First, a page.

The Book of Leviticus states: 'Everything in the waters that does not have fins and scales is detestable to you', while Deuteronomy decrees that '...whatever does not have fins and scales you shall not eat; it is unclean for you.'

In both pages, the references immediately follow a ban on 'unclean' pig which has received wide attention.  

Adler told MailOnline that the issue of pigs in the dietary rules has been widely covered, but very little attention has been paid to the origins of the ban on non-scaled and non-finned fish from the paragraphs just before the one on pigs being unclean. He said that there is a 'black spot' in their archaeological evidence, mainly from during the Persian period of Judea, but up until that point there is no evidence of people following the sort of dietary rules laid out in the Torah.

The first fish bones uncovered by the Israeli team date back to the start of the Late Bronze Age, about 1,550 BCE, suggesting non-finned fish including catfish, sharks, rays, skates, moray eels and sturgeons were widely eaten at that time.

The centrum of shark was excavated in the Israeli city of Ashkelon. The study, published in the journal Tel Aviv, reports an analysis of ancient fish bones from 30 archaeological sites in Israel and Sinai

In fact most of the fish bones uncovered by the team at the various dig sites were catfish, even as far as the 5th century BCE, when the lack of data begins.

Data begins to pick up again as the Roman era begins, when Judea was under Roman control - at this point people appeared to be following the kosher rules as the amount of catfish bones being discovered at sites from this era declined.

According to religious tradition the Torah was passed through down orally until the first scholars began to compile these thoughts in the 3rd century BCE.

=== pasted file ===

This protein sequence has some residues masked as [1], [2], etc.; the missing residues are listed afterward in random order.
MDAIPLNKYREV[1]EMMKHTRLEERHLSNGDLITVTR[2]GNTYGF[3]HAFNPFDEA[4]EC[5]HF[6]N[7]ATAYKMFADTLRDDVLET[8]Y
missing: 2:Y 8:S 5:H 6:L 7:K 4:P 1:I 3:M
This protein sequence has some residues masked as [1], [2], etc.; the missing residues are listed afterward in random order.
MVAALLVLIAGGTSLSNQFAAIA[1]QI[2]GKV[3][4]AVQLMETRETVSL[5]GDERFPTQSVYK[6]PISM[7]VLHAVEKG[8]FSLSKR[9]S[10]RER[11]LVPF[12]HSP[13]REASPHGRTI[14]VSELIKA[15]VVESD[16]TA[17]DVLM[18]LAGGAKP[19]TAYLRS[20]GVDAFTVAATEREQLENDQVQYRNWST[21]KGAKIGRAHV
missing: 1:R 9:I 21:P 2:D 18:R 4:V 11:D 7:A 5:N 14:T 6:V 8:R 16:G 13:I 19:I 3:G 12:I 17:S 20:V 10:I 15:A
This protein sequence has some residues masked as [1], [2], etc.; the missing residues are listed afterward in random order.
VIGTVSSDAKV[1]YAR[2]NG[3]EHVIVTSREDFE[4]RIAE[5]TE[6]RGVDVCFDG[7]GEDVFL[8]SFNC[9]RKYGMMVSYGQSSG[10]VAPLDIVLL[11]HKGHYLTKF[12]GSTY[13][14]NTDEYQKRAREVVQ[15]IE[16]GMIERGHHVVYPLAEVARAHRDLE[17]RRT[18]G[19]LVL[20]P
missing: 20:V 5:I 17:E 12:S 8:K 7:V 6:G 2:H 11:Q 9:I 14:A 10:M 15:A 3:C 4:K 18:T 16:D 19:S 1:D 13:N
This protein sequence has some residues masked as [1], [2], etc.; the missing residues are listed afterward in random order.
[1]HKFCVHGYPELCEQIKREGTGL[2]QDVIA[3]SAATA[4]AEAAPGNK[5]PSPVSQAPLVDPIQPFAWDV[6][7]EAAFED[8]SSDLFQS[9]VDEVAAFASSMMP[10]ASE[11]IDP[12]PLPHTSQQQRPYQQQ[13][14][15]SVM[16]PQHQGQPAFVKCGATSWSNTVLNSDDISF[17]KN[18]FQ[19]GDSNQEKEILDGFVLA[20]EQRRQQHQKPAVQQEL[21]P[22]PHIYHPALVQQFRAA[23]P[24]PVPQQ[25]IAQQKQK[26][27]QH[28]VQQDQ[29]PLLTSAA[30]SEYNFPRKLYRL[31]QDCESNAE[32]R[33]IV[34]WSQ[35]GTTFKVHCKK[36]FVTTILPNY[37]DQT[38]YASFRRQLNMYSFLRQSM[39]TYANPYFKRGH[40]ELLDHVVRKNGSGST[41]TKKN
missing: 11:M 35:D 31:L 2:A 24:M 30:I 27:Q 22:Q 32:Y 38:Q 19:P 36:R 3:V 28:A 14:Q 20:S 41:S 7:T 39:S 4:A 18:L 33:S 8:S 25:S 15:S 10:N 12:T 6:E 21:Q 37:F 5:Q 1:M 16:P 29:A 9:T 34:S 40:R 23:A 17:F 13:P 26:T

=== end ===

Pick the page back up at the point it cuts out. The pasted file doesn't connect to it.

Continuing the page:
Dr Adler said their work on non-Kosher fish is a tiny part of a much wider study tracking the physical history of Jewish tradition and religion - but through the food and life of the people, rather than leaders and scholars.  He said the origins and early history of the seafood ban have not been explored in detail by archaeologists or biblical scholars before this study. The team set out to find when and how the ban first arose, and if it was predated by an earlier taboo practiced before the editing of the Old Testament passages. They also sought to establish the extent to which the rule was obeyed.

Study co-author Professor Omri Lernau, of Haifa University, analysed thousands of fish remains from dozens of locations in Israel and Sinai, including Jerusalem.  At many Judean sites dating to the Iron Age, roughly between 1130 BCE and 586 BCE, including the Judean capital of Jerusalem, bones, including a 'significant portion' of non-kosher fish such as catfish, had been discovered. 

This suggests that for a significant period after the Torah was said to be 'widely accepted' by religious scholars, fish without scale and fin were still being eaten. 

Another key discovery was evidence of non-kosher fish consumption in Jerusalem during the Persian era from 539 BCE to 332 BCE.